Smash a Glass and Shout: Too Much Joy Rocks Cambridge

Inside the third and final stop on the reunited band’s mini-tour

Tim Quirk of Too Much Joy (Image: Doug Quintal)

Too Much Joy came to our town Tuesday night. Did they help us party it down? 

You bet they did! Or as, singer Tim Quirk said on line beforehand, responding to that question: “We’re an American band!”

They are and that town was Cambridge, Mass., the third and final stop on what Quirk called their “grueling” three-date tour in support of their excellent new album All These Fucking Feelings. (The other stops were at Jammin Java in Vienna, Virginia and the Mercury Lounge in New York City.) The five fellas in Too Much Joy, all of whom who met in a Scarsdale, NY, grade school, are now well into middle-age, as was most of the crowd at the club called Sonia’s.

Coincidentally (or not), Sonia’s occupies the same space this band played when in the Boston area roughly 35 years ago. Then, it was TT the Bear’s, under different ownerships. (More about that TT’s gig later.) The space was taken over by the owners of the adjacent Middle East Clubs and remodeled five years ago.

“I know it’s the night after Halloween,” guitarist Jay Blumenfield said from the stage, early in the 100-minute set, “and we’re all old and shit, but let’s pretend it’s the night before Halloween, Mischief Night.”

Central to the Too Much Joy experience – at whatever age they or you might be – is humor, but not humor that makes the music ha-ha “jokey.” As Quirk told me, when I talked to him for a TMJ piece for the site last year, “There are funny lines and plenty of them, there’s also an undercurrent of depression and resignation and dismay.”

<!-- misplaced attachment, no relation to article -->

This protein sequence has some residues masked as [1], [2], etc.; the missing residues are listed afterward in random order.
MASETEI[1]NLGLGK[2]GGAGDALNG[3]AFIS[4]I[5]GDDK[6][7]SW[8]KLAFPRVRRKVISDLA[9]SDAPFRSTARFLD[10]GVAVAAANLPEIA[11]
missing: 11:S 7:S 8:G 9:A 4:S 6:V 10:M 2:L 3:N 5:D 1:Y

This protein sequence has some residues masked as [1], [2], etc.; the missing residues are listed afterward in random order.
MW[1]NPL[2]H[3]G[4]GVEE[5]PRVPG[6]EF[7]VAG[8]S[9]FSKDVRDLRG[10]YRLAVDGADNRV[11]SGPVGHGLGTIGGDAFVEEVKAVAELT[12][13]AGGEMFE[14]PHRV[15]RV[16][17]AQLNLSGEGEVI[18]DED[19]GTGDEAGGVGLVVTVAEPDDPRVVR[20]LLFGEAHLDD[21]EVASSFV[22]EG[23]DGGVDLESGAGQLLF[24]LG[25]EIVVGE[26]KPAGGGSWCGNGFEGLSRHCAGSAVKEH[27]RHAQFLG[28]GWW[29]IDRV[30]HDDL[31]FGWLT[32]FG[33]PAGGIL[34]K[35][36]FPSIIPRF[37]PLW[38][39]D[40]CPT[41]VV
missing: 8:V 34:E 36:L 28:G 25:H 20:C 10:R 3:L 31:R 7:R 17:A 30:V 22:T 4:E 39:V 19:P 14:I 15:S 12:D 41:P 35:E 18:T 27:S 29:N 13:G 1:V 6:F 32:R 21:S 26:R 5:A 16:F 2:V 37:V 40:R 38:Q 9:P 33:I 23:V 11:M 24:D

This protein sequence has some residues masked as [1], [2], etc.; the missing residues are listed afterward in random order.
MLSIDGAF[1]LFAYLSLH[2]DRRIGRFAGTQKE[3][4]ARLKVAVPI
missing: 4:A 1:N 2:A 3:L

Too Much Joy rock Cambridge (Image: Doug Quintal)

It works as rock, or pop – and the band’s rough rawness in Cambridge titled it toward rock – and the lyrics supplement the twin-guitar-powered hooks, of which there are many. They’re kind of a poor man’s Cheap Trick in that way, sans pretty boy singer and geeky guitarist.

It began with “Susquehanna Hat Company” – the audience cheering as it recognized the riff – and wound through various touchstones in TMJ’s career, “King of Beers,” “Long Haired Guys from England,” (the hookiest) “Donna Everywhere,” “Drum Machine,” “Clowns” and “Crush.” TMJ takes the piss out of others; they take the piss out of themselves. It’s an equal opportunity kind of band.

When they got to the 1991 song “Worse,” Quirk noted that the line “Things are getting worse” had as much resonance thirty years down the line. I mean, they thought it was bad then … look where we are now with the ominous mid-terms ahead.

I won’t say there weren’t a few dead zones or fuckups. They had to stop/start one song – I think Quirk forgot a verse. Didn’t matter much. They ground to a halt, regrouped, kicked back in.

The night’s surprise: The first encore was Gang of Four’s “Damaged Goods,” which featured, yes, original Gang of Four drummer Hugo Burnham on guest drums, giving Tommy Vinton a break. There was some logic to this. “It was one of the first song we ever learned,” Quirk said from the stage.